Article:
Let's hope we can reform him, have - show a little bit of mercy. He's got to be going through a lot of misery this week. COOPER: No doubt about that. Andrew, I mean his - the range of his
talents is pretty extraordinary. I mean, his sense of humor, his story telling beyond him, as well. I mean but in many, but on late night talk shows. You know, there is a report he even wanted to replace Jay Leno on the tonight show.
COOPER: So you could see some sort of television career for him even if it's not necessarily on the "NBC Nightly News."
TYNDALL: OK, so this actually is the problem that's facing not Brian Williams, but the problem that's facing NBC News. The way in which they maintain their visibility as a brand, as a network in the face of fragmenting audiences and where everybody's getting smaller is to rely on celebrity to publicize their journalism. So they picked someone whose skills were not journalistic skills, they were celebrity skills. And they've really been hoist by their own petard here. They have decided that their tactic to sell their journalism, to market their journalism, is not to concentrate on their journalism but to concentrate on a whole lot of other skills that are non-journalistic skills. And their best course going forward is to concentrate on their journalism, and that's why I think it's a constructive step to go with Lester Holt rather than with Brian Williams, because here's someone whose reputation, skills are first and foremost as a journalist, not as a joke teller or an entertainer or a celebrity or someone who's good with an anecdote.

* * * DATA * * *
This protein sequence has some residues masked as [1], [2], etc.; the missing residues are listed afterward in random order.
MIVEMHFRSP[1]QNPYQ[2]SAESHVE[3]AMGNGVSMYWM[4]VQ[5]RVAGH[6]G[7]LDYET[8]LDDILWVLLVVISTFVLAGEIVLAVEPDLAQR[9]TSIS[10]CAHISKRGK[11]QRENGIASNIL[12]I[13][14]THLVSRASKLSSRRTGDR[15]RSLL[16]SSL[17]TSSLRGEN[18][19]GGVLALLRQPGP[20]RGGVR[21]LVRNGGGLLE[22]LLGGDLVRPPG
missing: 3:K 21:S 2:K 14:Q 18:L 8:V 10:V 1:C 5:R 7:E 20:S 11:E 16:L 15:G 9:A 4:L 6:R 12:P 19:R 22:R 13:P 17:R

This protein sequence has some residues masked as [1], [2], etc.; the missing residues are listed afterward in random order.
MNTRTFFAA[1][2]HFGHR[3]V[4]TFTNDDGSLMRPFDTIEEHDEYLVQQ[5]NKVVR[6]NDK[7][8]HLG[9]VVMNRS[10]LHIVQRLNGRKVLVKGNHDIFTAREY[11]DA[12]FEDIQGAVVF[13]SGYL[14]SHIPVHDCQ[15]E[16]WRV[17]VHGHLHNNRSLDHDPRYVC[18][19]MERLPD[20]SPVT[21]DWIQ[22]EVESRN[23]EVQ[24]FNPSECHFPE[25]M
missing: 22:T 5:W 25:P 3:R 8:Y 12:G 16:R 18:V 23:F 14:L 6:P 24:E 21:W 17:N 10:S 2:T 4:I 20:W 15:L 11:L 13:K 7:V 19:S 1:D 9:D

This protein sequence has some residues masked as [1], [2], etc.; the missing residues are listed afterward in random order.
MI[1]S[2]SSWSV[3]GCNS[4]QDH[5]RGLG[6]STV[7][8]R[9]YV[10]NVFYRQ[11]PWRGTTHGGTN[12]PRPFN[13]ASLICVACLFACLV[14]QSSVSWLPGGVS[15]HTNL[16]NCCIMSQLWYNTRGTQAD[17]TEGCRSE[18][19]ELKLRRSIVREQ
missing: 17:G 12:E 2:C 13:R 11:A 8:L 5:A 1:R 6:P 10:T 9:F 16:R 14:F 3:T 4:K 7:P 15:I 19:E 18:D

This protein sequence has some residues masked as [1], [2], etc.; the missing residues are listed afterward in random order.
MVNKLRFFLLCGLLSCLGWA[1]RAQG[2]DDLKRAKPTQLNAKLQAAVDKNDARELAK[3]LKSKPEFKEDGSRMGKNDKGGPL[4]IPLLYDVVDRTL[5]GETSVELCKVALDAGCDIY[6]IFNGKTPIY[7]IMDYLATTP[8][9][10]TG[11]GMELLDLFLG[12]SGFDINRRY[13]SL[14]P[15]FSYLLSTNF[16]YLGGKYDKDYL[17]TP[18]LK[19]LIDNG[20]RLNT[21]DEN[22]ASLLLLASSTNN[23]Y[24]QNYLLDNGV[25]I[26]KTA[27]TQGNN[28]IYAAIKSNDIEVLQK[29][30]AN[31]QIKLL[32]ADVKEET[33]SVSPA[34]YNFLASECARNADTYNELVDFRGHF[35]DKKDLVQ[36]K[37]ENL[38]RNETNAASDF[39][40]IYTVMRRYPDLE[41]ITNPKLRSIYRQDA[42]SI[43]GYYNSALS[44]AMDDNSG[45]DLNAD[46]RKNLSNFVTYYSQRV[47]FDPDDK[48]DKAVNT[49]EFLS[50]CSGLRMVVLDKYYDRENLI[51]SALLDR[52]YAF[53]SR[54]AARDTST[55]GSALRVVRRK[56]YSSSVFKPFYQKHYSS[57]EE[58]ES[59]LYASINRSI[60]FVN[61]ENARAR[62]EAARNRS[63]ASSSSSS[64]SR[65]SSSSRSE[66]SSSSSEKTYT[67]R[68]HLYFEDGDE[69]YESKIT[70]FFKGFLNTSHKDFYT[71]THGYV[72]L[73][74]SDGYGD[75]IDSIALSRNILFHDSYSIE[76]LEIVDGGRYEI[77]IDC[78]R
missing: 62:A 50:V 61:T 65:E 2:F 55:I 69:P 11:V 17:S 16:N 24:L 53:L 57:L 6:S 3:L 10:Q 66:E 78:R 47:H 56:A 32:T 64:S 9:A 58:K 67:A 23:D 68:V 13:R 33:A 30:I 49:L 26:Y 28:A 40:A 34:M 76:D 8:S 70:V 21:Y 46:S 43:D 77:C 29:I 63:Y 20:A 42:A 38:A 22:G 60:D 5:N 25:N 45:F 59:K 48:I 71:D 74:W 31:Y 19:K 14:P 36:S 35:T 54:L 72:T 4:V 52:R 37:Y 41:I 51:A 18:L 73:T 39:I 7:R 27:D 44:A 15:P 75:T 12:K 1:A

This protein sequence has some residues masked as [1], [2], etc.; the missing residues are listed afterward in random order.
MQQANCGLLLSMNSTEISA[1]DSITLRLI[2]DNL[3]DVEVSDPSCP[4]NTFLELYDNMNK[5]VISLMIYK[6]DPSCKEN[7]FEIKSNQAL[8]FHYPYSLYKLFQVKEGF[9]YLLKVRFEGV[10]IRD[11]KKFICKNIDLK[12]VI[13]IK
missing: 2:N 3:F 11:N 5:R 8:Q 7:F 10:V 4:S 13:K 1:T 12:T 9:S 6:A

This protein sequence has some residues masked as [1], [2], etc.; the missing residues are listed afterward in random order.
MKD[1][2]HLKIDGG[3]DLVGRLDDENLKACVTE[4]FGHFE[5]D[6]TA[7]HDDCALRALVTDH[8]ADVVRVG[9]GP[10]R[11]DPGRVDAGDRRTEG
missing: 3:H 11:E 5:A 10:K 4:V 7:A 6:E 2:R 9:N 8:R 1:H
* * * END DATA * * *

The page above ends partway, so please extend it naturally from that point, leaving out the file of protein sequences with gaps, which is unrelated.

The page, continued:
COOPER: We'll see. Andrew Tyndall, it's good to have you here. Doug Brinkley, always good to have you, Doug, thank you.
Just ahead, when you go get your car fixed, how do you know if they actually fixed it right? Now unless you're a mechanic, you probably don't, and now there are claims that some insurance companies are actually steering you toward body shops that skimp on repairs, use used parts. It's an alleged scheme that could be making those insurance companies rich and make you unsafe on the road. Drew Griffin tonight investigating.